High River United Church of High River, Alberta
        

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03
Aug

I Cried in Seat 13E

Posted by on in Ministers’ Reflections
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I’m comfortably settled in seat 13E for the 5 ½ hour flight home from Halifax.  I scan through the selections of onboard entertainment and select a film called “Lion”.  After a light-hearted chat with the young landscape design guy on my right who has somehow managed to fold his lanky 6’ plus frame into the window seat, he puts his hat over his face to catch some shut-eye after a long and shall we say… arduous Cape Breton family reunion.  Susan, seated on my left is well into her book.  I pop my ear buds in and press “play”. 

 

The story recounts the life of a little rural boy in India who becomes desperately lost. He manages to swerve through turmoil and danger.  He is eventually adopted by a loving family in Tasmania.  I’m guessing Saroo is about five or six years old. Later, in young adulthood, Saroo begins the search for his lost mother and brother.  I find myself utterly choked with tears as I sob away in 13E.  No one around me seems to notice.  The flight attendant passes by with his re-stocked cart of refreshments. I ask for a glass of water as I wipe the tears from my cheeks.

 

I haven’t cried like that for a long time.  Mostly, that’s because tears don’t come all that easily for me unless, I feel exceptionally safe or happen to be watching an emotionally evocative movie on an airplane… apparently.

 

Emotions are uncomfortable territory for most North Americans.  We generally don’t like them.  We try to avoid them, ignore them, push them away or, drive them deep down inside of us somewhere.  Often, we apologize for being emotional.  At funerals, I sometimes see grieving family members wearing sunglasses as an attempt to cover up their tears.  I grew up being taught that “big boys don’t cry”.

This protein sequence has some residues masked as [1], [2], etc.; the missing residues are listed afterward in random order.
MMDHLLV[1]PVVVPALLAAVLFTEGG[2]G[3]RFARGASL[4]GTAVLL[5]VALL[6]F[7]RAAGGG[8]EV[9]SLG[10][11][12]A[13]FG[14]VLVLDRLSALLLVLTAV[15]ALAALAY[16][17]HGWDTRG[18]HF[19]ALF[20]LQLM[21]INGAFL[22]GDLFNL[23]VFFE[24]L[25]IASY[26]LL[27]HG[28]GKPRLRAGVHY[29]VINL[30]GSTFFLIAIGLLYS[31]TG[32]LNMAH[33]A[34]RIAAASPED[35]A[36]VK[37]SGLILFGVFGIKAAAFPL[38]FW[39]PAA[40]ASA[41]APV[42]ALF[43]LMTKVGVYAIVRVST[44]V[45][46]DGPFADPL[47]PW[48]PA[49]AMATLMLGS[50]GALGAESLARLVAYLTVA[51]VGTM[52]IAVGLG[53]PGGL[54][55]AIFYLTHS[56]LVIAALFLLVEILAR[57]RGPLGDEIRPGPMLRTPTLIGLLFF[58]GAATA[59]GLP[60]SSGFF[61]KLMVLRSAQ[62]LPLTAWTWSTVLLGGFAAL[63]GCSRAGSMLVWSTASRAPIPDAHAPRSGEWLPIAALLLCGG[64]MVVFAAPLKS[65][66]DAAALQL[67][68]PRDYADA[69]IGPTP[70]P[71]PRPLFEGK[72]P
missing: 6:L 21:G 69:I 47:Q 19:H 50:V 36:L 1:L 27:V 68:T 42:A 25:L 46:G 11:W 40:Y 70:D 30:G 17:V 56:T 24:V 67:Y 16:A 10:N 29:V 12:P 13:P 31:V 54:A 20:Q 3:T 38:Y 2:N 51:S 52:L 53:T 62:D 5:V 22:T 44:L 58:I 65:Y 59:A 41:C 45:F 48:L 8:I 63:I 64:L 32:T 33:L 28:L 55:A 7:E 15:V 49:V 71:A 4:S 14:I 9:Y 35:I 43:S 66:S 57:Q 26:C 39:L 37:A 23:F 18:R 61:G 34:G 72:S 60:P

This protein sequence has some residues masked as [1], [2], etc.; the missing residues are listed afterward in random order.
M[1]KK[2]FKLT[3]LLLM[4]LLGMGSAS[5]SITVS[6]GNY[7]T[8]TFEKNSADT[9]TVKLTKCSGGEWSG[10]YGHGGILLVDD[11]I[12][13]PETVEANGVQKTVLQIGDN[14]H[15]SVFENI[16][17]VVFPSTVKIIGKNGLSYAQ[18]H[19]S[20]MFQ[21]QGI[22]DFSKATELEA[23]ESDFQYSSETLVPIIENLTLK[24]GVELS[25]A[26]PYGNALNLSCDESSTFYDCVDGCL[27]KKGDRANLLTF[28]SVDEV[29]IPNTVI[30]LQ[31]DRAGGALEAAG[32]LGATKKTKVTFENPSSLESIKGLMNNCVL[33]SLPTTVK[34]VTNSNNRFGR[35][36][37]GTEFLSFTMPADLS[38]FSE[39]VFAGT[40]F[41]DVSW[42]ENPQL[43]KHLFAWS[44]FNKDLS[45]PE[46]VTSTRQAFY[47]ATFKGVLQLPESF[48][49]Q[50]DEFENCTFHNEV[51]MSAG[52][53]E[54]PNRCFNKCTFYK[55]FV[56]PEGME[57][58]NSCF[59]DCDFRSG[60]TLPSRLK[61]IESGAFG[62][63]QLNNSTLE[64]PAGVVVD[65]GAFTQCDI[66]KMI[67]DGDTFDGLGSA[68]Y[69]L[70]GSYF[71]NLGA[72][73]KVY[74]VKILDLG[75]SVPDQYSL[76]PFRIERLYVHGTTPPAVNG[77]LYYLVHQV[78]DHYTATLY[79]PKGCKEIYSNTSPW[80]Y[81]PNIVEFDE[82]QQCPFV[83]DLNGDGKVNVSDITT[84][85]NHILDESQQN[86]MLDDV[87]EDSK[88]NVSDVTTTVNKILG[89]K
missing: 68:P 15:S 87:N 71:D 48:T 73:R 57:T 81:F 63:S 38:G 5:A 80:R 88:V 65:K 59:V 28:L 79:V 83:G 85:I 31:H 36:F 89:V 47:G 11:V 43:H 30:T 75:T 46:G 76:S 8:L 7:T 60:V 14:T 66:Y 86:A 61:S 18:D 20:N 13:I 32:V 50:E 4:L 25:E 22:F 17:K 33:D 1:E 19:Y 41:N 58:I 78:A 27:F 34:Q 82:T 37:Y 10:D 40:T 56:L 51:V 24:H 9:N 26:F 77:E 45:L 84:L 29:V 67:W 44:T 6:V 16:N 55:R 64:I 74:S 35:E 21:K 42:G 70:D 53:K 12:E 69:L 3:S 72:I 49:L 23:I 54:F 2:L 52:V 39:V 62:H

I’ve been wondering about emotions for some time.  And while I still experience relative degrees of discomfort with them, I’ve become much more accepting of them.  Why?  Well, it’s because I’m learning that emotions are part of being human.  Humans have emotions.  We laugh. We have frustration and anger. We cry.  It’s quite simple really.  The more we can come alongside our humanity, the more room we can create for taking up a natural and necessary relationship with our emotions. 

 

In my weeping and in that moment tucked away in seat 13E, I have to say that I felt very connected with my human nature.  It felt really good to cry.  It felt good to experience my heart and to be touched by a true story about human separation, loss, and love.  And of course, it evoked my own emotions around the separations, losses and love in my life’s story.  I deem this to be very good.  It’s what I needed. Fact is, we all need a good cry.  It’s important for us to take up a relationship with our emotions and allow them to “move us”. 

 

At the death of his dear friend Lazarus, Jesus wept. In his culture that would be perfectly acceptable.  We’re not quite there in North America evidenced by a general discomfort with emotions.  However, it seems to me that part of being a person of faith is about learning how to be more fully human.  That has recently led me to come home to my tears in seat 13E. 

 

Now, back on the ground. I feel more human.  I feel a deeper awareness about what it means to be lovingly created in the image and likeness of God, emotions and all.

 

 

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123 MacLeod Trail S.W. High River, Alberta.

(403) 652-3168

hruc@telus.net

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